PASSENGERS:  Among our many passengers, we were able to transport the team from the US that facilitated the spiritual retreat for the Bongolo international mission workers.  Here they are (standing, middle, blue shirt and yellow shirt) with the team.

VIP PASSENGER:  The national church president, Pastor Victor  (center in photo), used the airplane's services to get to and from some meetings at Bongolo Hospital.  Rob, our chief pilot, said he had a great chat with Pastor Victor enroute.




CARGO: Among the many suitcases, medicines, groceries, and medical equipment transported in February, was this large box weighing over 300 pounds.  This is the automatic transfer switch that will work in concert with the new transformer to help keep power flowing.



EQUIPMENT: iPads have become a very handy tool in the cockpit.  We now have a nice "yoke mount" for our iPad mini (like the one pictured here).  We need your help to keep a good stock of tools and equipment for the program.  You can partner with us for this purpose by clicking  HERE to find out more about the our 2014 Projects.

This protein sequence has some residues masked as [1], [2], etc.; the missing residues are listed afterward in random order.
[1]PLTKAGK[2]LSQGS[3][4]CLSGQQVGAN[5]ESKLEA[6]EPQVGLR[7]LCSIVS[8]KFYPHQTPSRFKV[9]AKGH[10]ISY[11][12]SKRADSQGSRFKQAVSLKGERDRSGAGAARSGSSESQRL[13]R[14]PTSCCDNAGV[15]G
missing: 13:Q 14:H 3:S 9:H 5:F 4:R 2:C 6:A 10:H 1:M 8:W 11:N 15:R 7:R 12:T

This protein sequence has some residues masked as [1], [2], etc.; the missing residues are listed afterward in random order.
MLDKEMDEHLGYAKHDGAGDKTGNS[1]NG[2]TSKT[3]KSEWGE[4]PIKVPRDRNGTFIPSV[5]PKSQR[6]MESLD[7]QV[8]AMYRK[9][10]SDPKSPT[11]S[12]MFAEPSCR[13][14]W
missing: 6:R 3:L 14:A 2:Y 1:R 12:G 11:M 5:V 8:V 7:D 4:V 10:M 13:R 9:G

Thursday, April 3, 2014

Spring Break Gabon Visit!

It was Spring Break for our program in Cameroon last week, so we hopped back down to Gabon for a great visit.  It doesn't look like any of our family will be back there for a year or more, so we were eager to take the opportunity.

Saturday- We had a great reception stepping off the airplane!
Here are some of our dear friends from Libreville,
who include Pastor JeanMarc and Jeanine Ynguemba,
to name a few.

Sunday- On our second day, Megan and Sam were baptized along with 2 others from a partner church.  It was perfect weather!


Wednesday, April 2, 2014

From "Alleviating Poverty" to "Creating Prosperity"

An article on the "Q Ideas" website caught my attention recently, thanks to a friend.  It was entitled "The Shift from 'Alleviation Poverty' to Creating Prosperity'" by Michael Miller, Director of Poverty Cure.

I enjoyed Miller's call to Christ followers for thoughtful work among the poor or our world.  He challenged the reader to move beyond the knee-jerk responses to poverty and to dig deep and really investigate the responses that should be the markers of true charity.

What are some of our well-intentioned responses to the poor in our world?  Miller lists several- sending food, water, clothes; sponsoring children, building wells, starting schools and going on mission trips; wearing wristbands, signing petitions.

So how does true charity respond?  Miller says that a deeper look at root causes will reveal

Yaounde Life- Alace

Catching a ride in the SIL helicopter in Cameroon
Have you met my better half, Alace?  You really should.  If you have, you know she is all about relationships.  Surface conversations?  Nope… that won't suffice.  Deep, real, genuine, heart-to-heart connections is her "sweet spot".

So, you can imagine the "wilting" that happened in her spirit over that last couple of years, as, one by one…